History's Best Teams, Duensing's Bargain, Indians Logo, and Other Bullets

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History’s Best Teams, Duensing’s Bargain, Indians Logo, and Other Bullets

Chicago Cubs

By the time you’re reading this, I will either be in a deep and blissful state of slumber while my foot is hacked at, or I will be in a deep and blissful state of repose while the drugs do their post-surgical thing. That is to say, I scheduled these Bullets earlier this morning before my foot surgery.

  • MLB Network ranked the top 25 teams of the expansion era (since 1961), and you can probably guess which Cubs team was the one that made the cut – the 2016 club came in at number six. They were behind, in order from five to one, the 1986 Buckner-aided Mets, the Hall-of-Fame-loaded 1970 Orioles, the Home Run Chase 1961 Yankees club, the 1975 Big Red Machine, and the 1998 Yankees club that started their streak of three straight championships. This is not something that can ever be settled, so, whatever, fine by me. (Break out the simulator!)
  • Jon Heyman previously said Brian Duensing took less money to come back to the Cubs, and it turns out, relatively speaking, it was a *ton* less: the A’s reportedly offered Duensing $10 million over two years, or 43%(!) more than the $7 million he took from the Cubs. We’ve seen guys take less to sign with the Cubs in recent years, but never to that extent on a percentage basis. Obviously $7 million is a lot of money for a guy in his mid-30s who finally broke out and hasn’t made a ton before that, but still – leaving $3 million on the table at this stage in his career is just incredible. It clearly speaks to just how much he wanted to stick with the Cubs.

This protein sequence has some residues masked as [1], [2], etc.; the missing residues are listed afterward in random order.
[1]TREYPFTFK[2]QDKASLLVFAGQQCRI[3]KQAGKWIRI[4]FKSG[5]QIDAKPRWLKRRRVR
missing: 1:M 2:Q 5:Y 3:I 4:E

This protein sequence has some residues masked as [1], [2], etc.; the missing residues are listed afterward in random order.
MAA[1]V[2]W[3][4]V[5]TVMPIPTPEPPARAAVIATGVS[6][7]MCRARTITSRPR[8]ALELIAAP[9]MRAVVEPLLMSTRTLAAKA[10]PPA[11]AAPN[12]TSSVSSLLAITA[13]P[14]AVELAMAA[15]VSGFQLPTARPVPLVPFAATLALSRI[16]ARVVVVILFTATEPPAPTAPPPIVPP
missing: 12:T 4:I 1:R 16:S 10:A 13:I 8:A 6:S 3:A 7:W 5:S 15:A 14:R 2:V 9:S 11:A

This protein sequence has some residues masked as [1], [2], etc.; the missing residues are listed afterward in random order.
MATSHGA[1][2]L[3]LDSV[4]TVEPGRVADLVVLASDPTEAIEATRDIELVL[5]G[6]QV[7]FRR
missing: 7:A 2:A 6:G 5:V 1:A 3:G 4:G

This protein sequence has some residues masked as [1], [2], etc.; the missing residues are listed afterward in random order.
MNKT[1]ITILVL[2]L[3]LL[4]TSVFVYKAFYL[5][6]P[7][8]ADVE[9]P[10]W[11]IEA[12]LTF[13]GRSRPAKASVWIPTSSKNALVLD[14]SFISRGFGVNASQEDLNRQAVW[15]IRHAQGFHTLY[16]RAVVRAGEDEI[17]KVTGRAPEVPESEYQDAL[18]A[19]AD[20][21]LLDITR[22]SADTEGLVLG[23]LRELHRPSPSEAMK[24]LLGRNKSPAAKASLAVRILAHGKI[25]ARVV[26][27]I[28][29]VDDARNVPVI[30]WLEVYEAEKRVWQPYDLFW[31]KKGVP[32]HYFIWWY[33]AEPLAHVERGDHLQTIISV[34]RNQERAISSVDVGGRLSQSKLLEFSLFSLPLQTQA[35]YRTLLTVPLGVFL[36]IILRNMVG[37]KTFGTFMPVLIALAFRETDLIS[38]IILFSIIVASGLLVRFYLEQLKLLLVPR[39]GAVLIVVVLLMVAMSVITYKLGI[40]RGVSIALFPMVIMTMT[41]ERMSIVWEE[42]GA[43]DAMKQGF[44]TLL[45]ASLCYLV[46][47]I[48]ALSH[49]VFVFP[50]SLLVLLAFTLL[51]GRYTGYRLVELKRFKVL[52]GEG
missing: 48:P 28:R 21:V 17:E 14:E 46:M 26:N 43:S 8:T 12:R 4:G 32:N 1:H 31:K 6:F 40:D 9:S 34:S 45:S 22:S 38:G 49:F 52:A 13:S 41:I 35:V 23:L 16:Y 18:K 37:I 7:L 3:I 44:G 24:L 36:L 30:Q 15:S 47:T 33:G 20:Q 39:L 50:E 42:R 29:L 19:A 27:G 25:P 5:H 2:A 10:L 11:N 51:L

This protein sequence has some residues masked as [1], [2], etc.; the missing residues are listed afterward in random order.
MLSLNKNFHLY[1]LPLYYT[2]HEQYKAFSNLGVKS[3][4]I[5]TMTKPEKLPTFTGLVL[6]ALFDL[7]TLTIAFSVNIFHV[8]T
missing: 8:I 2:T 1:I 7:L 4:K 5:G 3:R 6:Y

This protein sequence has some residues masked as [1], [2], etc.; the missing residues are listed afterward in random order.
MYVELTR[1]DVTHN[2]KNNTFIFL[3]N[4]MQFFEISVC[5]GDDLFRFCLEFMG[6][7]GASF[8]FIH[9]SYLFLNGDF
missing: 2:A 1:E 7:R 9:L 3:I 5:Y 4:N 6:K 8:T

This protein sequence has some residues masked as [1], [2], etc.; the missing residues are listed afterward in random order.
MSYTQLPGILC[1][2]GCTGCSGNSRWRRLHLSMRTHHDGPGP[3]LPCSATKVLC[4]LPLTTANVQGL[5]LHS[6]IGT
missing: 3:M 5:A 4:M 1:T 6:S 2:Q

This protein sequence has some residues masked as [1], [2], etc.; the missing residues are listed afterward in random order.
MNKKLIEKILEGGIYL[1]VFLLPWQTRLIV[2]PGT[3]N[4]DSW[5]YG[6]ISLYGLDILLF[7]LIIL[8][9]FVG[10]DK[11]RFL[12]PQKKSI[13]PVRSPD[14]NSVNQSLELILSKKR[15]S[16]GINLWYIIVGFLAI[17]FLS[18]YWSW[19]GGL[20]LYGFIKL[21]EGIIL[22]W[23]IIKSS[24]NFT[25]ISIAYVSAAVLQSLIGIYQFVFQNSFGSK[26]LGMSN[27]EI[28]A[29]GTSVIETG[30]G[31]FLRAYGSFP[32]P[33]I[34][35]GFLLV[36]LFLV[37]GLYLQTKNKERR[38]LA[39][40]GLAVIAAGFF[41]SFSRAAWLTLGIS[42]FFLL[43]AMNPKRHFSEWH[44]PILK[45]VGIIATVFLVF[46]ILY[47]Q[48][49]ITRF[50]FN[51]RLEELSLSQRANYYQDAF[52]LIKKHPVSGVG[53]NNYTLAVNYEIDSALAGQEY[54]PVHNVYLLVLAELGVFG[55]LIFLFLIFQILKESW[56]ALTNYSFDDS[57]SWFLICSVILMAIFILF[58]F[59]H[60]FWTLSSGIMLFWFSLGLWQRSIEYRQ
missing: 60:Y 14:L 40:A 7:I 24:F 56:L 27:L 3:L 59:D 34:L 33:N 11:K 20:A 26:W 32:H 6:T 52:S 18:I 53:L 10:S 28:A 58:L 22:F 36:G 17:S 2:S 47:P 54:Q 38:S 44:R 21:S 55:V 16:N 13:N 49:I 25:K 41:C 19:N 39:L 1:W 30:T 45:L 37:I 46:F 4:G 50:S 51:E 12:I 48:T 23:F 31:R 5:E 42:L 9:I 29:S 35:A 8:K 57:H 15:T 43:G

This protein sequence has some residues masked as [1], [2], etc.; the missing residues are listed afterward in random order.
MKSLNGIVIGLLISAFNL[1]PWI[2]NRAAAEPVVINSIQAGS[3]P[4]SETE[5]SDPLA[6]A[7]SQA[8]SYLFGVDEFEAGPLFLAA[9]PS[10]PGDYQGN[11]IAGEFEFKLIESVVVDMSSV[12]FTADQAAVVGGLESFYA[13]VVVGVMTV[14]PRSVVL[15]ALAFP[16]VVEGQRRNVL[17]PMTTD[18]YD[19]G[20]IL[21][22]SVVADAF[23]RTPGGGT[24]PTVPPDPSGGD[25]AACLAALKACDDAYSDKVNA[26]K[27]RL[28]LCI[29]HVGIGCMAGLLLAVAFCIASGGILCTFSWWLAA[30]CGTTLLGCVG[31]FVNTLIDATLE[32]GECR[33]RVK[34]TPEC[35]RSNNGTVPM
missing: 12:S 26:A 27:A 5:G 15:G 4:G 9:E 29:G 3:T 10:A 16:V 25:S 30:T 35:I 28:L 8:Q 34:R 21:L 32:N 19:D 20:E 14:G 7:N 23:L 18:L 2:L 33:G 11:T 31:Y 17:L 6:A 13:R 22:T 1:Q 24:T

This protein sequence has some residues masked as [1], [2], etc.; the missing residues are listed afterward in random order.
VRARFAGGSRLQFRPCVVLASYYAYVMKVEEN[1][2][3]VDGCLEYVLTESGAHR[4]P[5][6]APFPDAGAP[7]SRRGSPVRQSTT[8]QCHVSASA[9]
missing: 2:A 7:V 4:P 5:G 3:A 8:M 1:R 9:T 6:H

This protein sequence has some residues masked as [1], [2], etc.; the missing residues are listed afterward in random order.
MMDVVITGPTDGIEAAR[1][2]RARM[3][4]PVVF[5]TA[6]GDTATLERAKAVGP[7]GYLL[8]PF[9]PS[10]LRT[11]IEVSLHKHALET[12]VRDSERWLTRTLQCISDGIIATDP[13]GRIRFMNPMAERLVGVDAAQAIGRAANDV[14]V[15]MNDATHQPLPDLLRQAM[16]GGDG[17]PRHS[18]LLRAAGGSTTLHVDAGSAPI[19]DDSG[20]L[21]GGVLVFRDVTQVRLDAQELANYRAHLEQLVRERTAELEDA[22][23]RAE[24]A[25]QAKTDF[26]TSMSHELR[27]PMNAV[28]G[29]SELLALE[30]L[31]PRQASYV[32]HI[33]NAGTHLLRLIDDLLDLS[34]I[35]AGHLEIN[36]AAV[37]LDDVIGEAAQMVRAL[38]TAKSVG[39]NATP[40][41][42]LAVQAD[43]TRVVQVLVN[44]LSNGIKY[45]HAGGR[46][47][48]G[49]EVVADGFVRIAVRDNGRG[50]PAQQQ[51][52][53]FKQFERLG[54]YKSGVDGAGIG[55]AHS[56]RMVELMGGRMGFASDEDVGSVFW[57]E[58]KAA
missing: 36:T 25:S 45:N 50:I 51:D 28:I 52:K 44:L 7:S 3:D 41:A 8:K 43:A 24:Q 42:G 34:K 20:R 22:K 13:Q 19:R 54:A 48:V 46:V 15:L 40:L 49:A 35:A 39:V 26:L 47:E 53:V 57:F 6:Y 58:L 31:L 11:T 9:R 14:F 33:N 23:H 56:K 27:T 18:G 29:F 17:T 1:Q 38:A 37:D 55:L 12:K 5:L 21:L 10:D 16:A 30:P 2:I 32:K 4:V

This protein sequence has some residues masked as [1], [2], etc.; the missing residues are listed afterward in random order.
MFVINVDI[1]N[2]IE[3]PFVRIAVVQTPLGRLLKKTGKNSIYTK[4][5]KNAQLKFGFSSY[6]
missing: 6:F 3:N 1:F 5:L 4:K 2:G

• Sahadev Sharma continues to look at the Cubs’ struggles to develop pitchers internally over the past five+ years, noting this time – among other things – that at least the Cubs have been very good at developing players on the positional side. It would be one thing if they’d focused on position players to the exclusion of pitchers and succeeded … it would be another thing entirely if they focused on position players AND failed to develop them.
  • At long last (well, after this year), the Cleveland Indians’ Chief Wahoo logo is going away:

  • My thoughts on the racist caricature logo are simple (get rid of it 20 years ago), but I do want to offer one thing that I think people are getting wrong: the Indians are preserving the right to sell merchandise with the logo well on into the future in order to maintain the trademark (the law requires that you actually use a trademark in commerce, lest you lose it), and they are getting ripped by folks for trying to continue profiting off of the logo. Maybe that will prove to be the case, and we can all rip them down the road. But it’s also possible that the Indians simply want to be able to shut down the inevitable tide of knock-offs and rip-offs that pop up now that they’ve killed the logo. By preserving the trademark, they’ll have the legal right to do so.
  • I found this meta read from Travis Sawchik very interesting, looking at how baseball fandom has shifted to become increasingly year-round … but then what happens to the fandom when there’s a super slow offseason like this one? Should MLB care about fan frustration during a slow “offseason”?
  • Ken Rosenthal writes about an underdiscussed aspect of MLB’s quest to limit mound visits in service of pace of play: sign stealing. Specifically, catchers visit the pitcher often because they are trying to counteract sign steal by changing the signs often (we saw it constantly in the postseason).
  • I keep seeing folks wanting to pass on Yu Darvish because of the two World Series starts, so I feel obligated to re-share the write-up on him tipping pitches.
  • This was yesterday, which means … nice:

  • I am very here for this, and I’ll see you there in April:


  • Speaking of which, you used the wrong picture, uniform, and numbers:


  • This is fun:

  • Combine that with this, and the Bears’ wide receiving corps could go from worst to … well, far better than worst:

Author: Brett Taylor

Brett Taylor is the Editor and Lead Cubs Writer at Bleacher Nation, and you can find him on Twitter at @BleacherNation and @Brett_A_Taylor.